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Carcinogenesis. 2007 May;28(5):995-9. Epub 2006 Nov 24.

Urinary 8-oxodeoxyguanosine, aflatoxin B1 exposure and hepatitis B virus infection and hepatocellular carcinoma in Taiwan.

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Departments of Environmental Health Sciences, Mailman School of Public Health of Columbia University, New York, NY 10032, USA.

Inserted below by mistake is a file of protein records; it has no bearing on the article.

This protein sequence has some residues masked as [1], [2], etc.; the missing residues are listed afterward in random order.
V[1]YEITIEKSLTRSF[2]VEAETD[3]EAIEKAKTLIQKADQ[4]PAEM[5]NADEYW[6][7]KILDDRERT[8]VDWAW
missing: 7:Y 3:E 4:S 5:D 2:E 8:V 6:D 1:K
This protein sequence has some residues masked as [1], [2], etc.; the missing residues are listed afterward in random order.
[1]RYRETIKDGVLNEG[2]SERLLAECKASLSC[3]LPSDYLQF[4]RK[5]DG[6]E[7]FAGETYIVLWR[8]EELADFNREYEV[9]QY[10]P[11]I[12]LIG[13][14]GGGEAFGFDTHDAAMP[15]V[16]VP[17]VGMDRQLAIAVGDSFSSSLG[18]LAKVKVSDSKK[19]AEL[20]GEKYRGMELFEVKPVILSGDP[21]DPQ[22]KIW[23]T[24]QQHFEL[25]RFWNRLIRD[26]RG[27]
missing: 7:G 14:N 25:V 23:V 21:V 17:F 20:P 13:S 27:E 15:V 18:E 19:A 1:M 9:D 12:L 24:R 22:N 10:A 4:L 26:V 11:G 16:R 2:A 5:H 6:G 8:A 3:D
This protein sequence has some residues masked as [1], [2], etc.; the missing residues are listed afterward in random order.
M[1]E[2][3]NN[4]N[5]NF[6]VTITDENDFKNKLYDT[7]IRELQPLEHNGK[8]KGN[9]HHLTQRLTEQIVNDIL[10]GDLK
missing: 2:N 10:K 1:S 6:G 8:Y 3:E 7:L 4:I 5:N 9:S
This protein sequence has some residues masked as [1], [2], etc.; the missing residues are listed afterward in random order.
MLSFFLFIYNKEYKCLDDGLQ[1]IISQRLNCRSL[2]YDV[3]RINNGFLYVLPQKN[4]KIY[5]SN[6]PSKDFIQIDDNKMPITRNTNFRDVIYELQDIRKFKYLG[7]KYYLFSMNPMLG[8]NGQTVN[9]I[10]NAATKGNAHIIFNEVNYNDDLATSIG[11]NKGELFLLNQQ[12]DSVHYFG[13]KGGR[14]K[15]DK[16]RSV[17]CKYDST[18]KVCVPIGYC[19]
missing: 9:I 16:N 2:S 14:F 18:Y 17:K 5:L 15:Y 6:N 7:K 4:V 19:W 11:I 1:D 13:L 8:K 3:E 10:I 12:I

To evaluate the role of oxidative stress and aflatoxin exposure on risk of hepatocellular carcinoma (HCC), a case-control study nested within a community-based cohort was conducted in Taiwan. Baseline urine samples, collected from a total of 74 HCC cases and 290 matched controls, were used to determine by enzyme-linked immunosorbent assays the level of urinary excretion of 8-oxodeoxyguanosine (8-oxodG), a biomarker of oxidative DNA damage and urinary aflatoxin B(1) metabolites, a biomarker of aflatoxin exposure. Multivariate-adjusted linear regression analysis showed that urinary aflatoxin metabolites and gender were significantly associated with level of urinary 8-oxodG among controls. Moreover, after adjustments for potential confounding factors, there was a statistically significant positive dose-response relationship between levels of urinary 8-oxodG and urinary aflatoxin metabolites (P < 0.0001). However, when compared with subjects in the lowest quartile of 8-oxodG, there was a decrease in risk of HCC, with adjusted odds ratios (ORs) of 0.8 [95% confidence interval (CI) 0.3-2.0], 0.7 (95% CI 0.3-2.0) and 0.7 (95% CI 0.2-1.7) for subjects in the second, third and fourth quartile, respectively. The combination of level of urinary 8-oxodG below the median and hepatitis B virus infection resulted in an OR of 11.4 (95% CI 3.9-33.3), compared with those with urinary 8-oxodG above the median and hepatitis B virus surface antigen negative. These results suggest that elevated levels of urinary 8-oxodG may be related to increasing level of aflatoxin exposure but may also indicate enhanced repair of oxidative DNA damage and therefore lower risk of HCC.

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